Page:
"At the moment our stand is the same as the Liberal and Labor Party on that issue that we do not recognise that gay marriages are a valid part of the Australian community," Mr Lewis said


Unconventional families collide with legal traditions
By Maura Dolan | Los Angeles Times

SAN FRANCISCO -- The petite woman in a pinstriped suit recalled her last visit with her 8-year-old twin daughters. It had been months since she had seen the girls, and a court had just ruled that she had no legal right ever to be with them again.

"I told my girls they needed to know that every moment of the day, every minute of every hour, they are in my mind and they are in my heart," said the 42-year-old woman, her face wet with tears.

Known in court papers only as K.M., the woman is the girls' genetic mother. She could not bear a child because of a diseased uterus; her partner, a woman known in court as E.G., was infertile. K.M. donated her eggs to her partner. Using a sperm donor, her partner conceived, and the women raised the twins together for five years.

Three years ago, the couple split up. K.M. says her former partner no longer allows her to visit or talk to the girls. Courts have ruled that K.M. has the legal status of an egg donor and no parental rights, in part because she signed a standard donor form at the fertility clinic.

The case, which K.M. has appealed to the California Supreme Court, is one of a growing number around the country in which new reproductive technologies and nontraditional families collide with old legal principles.


Asia's biggest gay party begins

A THREE-DAY gay and lesbian festival that organisers have claimed is the largest in Asia got off to a rousing start in Singapore – where homosexual acts are still illegal.

At least 6000 partygoers from across the region danced from last night into the early hours of this morning at the opening event of Nation.04, organiser and regional gay website said.

The second leg of the festival, to take place on the eve of Singapore's 39th independence day, takes place tonight on Sentosa island, with revellers urged to dress up in Singapore's national colours of red and white.

Half of the revellers at the opening party in the Suntec City Convention Centre were mainly from neighbouring countries including Thailand, Taiwan and Japan, the website said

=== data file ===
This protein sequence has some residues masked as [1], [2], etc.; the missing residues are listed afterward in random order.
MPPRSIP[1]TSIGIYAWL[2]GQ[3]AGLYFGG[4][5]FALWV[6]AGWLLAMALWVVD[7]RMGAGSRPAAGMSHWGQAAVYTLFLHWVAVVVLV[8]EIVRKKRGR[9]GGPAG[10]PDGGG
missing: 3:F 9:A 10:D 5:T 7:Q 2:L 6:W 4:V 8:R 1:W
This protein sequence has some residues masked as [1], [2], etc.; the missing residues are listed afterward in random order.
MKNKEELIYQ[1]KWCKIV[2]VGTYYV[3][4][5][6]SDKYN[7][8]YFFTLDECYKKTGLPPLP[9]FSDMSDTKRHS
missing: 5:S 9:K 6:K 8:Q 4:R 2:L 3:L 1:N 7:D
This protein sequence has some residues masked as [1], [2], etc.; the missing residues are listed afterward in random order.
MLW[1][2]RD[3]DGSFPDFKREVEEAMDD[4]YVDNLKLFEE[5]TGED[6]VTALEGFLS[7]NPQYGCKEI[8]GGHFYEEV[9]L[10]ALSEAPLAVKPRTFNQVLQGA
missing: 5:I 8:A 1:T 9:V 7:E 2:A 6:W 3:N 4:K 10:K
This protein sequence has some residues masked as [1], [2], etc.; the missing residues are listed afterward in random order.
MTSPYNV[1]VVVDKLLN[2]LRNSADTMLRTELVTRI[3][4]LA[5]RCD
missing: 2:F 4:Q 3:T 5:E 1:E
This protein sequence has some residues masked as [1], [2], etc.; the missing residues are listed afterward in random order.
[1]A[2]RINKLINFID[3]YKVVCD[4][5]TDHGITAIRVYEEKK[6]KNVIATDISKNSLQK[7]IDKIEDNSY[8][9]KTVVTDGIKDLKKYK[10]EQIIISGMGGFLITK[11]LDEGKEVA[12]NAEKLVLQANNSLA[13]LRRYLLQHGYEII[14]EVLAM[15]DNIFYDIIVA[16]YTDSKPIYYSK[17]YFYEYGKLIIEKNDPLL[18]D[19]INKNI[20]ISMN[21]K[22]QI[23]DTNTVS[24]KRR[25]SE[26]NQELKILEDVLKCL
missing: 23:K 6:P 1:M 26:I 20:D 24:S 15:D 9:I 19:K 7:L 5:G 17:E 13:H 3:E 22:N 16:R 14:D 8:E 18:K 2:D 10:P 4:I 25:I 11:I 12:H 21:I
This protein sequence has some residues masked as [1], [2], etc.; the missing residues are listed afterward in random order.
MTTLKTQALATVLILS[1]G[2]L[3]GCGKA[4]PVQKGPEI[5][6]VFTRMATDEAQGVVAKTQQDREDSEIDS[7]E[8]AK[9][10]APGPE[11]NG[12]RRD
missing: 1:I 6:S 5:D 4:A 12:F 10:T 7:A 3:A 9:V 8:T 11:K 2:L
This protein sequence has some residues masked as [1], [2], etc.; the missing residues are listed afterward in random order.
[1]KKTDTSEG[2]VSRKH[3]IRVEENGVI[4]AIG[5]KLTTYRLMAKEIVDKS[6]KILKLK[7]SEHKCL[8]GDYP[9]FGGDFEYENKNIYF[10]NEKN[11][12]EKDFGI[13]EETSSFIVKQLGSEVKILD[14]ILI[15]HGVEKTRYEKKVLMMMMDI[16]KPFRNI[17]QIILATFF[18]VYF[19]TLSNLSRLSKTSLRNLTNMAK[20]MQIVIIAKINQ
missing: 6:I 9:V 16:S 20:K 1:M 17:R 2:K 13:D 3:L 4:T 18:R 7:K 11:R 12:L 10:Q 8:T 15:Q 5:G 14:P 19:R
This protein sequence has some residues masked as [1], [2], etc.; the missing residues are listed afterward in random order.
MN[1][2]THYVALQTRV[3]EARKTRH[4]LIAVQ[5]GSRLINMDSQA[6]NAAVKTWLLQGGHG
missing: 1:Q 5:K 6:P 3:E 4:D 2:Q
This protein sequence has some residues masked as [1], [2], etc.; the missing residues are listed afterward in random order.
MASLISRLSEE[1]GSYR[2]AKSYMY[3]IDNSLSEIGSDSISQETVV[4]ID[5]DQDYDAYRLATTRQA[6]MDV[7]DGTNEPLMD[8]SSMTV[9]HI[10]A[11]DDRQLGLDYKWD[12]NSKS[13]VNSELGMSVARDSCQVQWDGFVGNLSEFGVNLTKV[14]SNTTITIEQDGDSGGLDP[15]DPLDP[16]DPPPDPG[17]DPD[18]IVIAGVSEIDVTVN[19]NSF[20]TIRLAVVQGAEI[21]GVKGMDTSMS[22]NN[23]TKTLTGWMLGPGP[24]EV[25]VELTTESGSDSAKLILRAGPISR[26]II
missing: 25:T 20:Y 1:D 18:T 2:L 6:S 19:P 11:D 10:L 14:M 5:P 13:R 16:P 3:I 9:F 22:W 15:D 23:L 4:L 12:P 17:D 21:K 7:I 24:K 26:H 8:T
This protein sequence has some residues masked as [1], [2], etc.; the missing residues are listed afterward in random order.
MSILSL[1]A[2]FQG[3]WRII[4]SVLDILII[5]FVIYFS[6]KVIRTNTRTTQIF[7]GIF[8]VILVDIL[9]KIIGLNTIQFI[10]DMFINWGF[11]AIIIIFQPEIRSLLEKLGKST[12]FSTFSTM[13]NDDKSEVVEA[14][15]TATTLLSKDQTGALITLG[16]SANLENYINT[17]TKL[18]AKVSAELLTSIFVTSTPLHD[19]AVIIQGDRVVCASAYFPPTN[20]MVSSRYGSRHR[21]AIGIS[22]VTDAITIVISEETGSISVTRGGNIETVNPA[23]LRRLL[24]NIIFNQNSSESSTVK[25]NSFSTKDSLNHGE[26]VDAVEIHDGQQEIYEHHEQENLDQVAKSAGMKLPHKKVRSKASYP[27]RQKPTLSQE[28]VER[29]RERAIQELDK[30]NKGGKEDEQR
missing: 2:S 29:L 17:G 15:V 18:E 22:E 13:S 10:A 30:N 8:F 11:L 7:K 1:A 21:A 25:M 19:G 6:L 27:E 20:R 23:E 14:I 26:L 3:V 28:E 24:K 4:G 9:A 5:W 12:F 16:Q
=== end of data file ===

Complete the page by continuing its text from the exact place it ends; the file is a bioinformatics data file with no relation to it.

Gays treated like 'second-class citizens,' couple say
The Star

MUNCIE - Dan Stephenson feels it is his responsibility to let people know he's gay.

"I personally think it's important for members of the gay community to be open," he said. "I remember when it wasn't OK to be openly gay. The unknown is scary.

"If you don't know someone who is gay, stereotypes are what are thought of."

Stephenson, 49, has been with his partner, Bill Kimes, 38, for 17 years. They both work at Ball State University. Dan - a Cammack native - is the university's interior designer, and Kimes is a supervisor in the catering department.


Local lesbian couple find acceptance
The Star

MUNCIE - Eleanor Trawick and Markie Oliver separate their personal relationship from their faculty positions at Ball State University.

Trawick, 38, is a professor of music composition and music theory, and Oliver, 46, is an instructor in the philosophy and religious studies department.

"Sometimes students make assumptions that I'm gay, but in the classroom it's not an issue," Oliver said. "Since I teach religious studies courses, the issue of homosexuality and how churches deal with it does come up.

"Some students know I'm gay, and so sometimes they'll want to get me to address it. Unless it's an issue - being a professor - it's not necessary to talk about my personal life. I rarely come out in class."